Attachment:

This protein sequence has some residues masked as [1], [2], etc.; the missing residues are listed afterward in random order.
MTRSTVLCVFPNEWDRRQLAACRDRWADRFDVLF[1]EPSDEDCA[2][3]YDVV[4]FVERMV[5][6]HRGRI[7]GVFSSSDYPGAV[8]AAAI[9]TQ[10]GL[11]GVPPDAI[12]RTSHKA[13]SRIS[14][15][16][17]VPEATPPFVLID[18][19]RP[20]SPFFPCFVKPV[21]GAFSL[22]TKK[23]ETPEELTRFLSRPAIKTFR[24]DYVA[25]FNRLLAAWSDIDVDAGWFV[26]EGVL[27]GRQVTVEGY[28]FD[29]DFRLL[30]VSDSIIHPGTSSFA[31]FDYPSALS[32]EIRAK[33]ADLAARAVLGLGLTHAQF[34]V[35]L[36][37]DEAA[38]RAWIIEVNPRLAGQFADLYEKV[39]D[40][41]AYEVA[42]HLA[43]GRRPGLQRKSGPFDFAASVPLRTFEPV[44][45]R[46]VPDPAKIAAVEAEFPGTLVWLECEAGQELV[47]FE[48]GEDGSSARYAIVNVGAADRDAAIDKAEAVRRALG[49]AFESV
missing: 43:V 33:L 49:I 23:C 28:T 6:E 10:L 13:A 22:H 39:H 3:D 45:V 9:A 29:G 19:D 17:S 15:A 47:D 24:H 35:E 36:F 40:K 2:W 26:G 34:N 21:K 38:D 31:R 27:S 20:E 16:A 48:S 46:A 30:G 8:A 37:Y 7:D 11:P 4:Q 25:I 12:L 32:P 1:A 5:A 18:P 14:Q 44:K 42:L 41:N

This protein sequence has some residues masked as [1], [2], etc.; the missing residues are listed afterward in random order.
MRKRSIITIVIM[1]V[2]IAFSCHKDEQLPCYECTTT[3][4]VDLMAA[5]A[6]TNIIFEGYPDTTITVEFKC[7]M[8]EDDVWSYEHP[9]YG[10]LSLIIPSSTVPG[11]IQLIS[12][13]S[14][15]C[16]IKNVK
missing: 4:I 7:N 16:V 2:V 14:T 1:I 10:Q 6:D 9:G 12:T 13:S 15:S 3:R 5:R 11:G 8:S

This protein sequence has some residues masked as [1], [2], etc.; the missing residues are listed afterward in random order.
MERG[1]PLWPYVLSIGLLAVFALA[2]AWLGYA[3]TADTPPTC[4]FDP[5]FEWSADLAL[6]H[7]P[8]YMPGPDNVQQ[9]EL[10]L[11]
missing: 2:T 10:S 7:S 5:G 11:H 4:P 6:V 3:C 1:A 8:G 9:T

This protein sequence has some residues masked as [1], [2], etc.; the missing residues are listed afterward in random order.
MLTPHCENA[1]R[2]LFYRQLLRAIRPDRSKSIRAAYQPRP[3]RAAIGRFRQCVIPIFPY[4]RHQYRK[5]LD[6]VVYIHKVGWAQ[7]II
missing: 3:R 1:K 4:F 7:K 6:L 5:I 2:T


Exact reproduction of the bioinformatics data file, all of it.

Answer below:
This protein sequence has some residues masked as [1], [2], etc.; the missing residues are listed afterward in random order.
MTRSTVLCVFPNEWDRRQLAACRDRWADRFDVLF[1]EPSDEDCA[2][3]YDVV[4]FVERMV[5][6]HRGRI[7]GVFSSSDYPGAV[8]AAAI[9]TQ[10]GL[11]GVPPDAI[12]RTSHKA[13]SRIS[14][15][16][17]VPEATPPFVLID[18][19]RP[20]SPFFPCFVKPV[21]GAFSL[22]TKK[23]ETPEELTRFLSRPAIKTFR[24]DYVA[25]FNRLLAAWSDIDVDAGWFV[26]EGVL[27]GRQVTVEGY[28]FD[29]DFRLL[30]VSDSIIHPGTSSFA[31]FDYPSALS[32]EIRAK[33]ADLAARAVLGLGLTHAQF[34]V[35]L[36][37]DEAA[38]RAWIIEVNPRLAGQFADLYEKV[39]D[40][41]AYEVA[42]HLA[43]GRRPGLQRKSGPFDFAASVPLRTFEPV[44][45]R[46]VPDPAKIAAVEAEFPGTLVWLECEAGQELV[47]FE[48]GEDGSSARYAIVNVGAADRDAAIDKAEAVRRALG[49]AFESV
missing: 43:V 33:L 49:I 23:C 28:T 6:E 10:L 13:A 22:H 39:H 3:D 45:V 9:A 29:G 19:D 17:S 15:A 47:D 24:H 35:E 36:F 40:K 2:W 26:G 34:N 21:K 38:D 31:R 27:S 20:E 16:A 48:S 46:A 30:G 8:A 37:Y 7:D 11:P 4:Q 25:I 12:L 32:P 1:A 5:A 18:P 14:Q 44:K 42:L 41:N

This protein sequence has some residues masked as [1], [2], etc.; the missing residues are listed afterward in random order.
MRKRSIITIVIM[1]V[2]IAFSCHKDEQLPCYECTTT[3][4]VDLMAA[5]A[6]TNIIFEGYPDTTITVEFKC[7]M[8]EDDVWSYEHP[9]YG[10]LSLIIPSSTVPG[11]IQLIS[12][13]S[14][15]C[16]IKNVK
missing: 4:I 7:N 16:V 2:V 14:T 1:I 10:Q 6:D 9:G 12:T 13:S 15:S 3:R 5:R 11:G 8:S

This protein sequence has some residues masked as [1], [2], etc.; the missing residues are listed afterward in random order.
MERG[1]PLWPYVLSIGLLAVFALA[2]AWLGYA[3]TADTPPTC[4]FDP[5]FEWSADLAL[6]H[7]P[8]YMPGPDNVQQ[9]EL[10]L[11]
missing: 2:T 10:S 7:S 5:G 11:H 4:P 6:V 3:C 1:A 8:G 9:T

This protein sequence has some residues masked as [1], [2], etc.; the missing residues are listed afterward in random order.
MLTPHCENA[1]R[2]LFYRQLLRAIRPDRSKSIRAAYQPRP[3]RAAIGRFRQCVIPIFPY[4]RHQYRK[5]LD[6]VVYIHKVGWAQ[7]II
missing: 3:R 1:K 4:F 7:K 6:L 5:I 2:T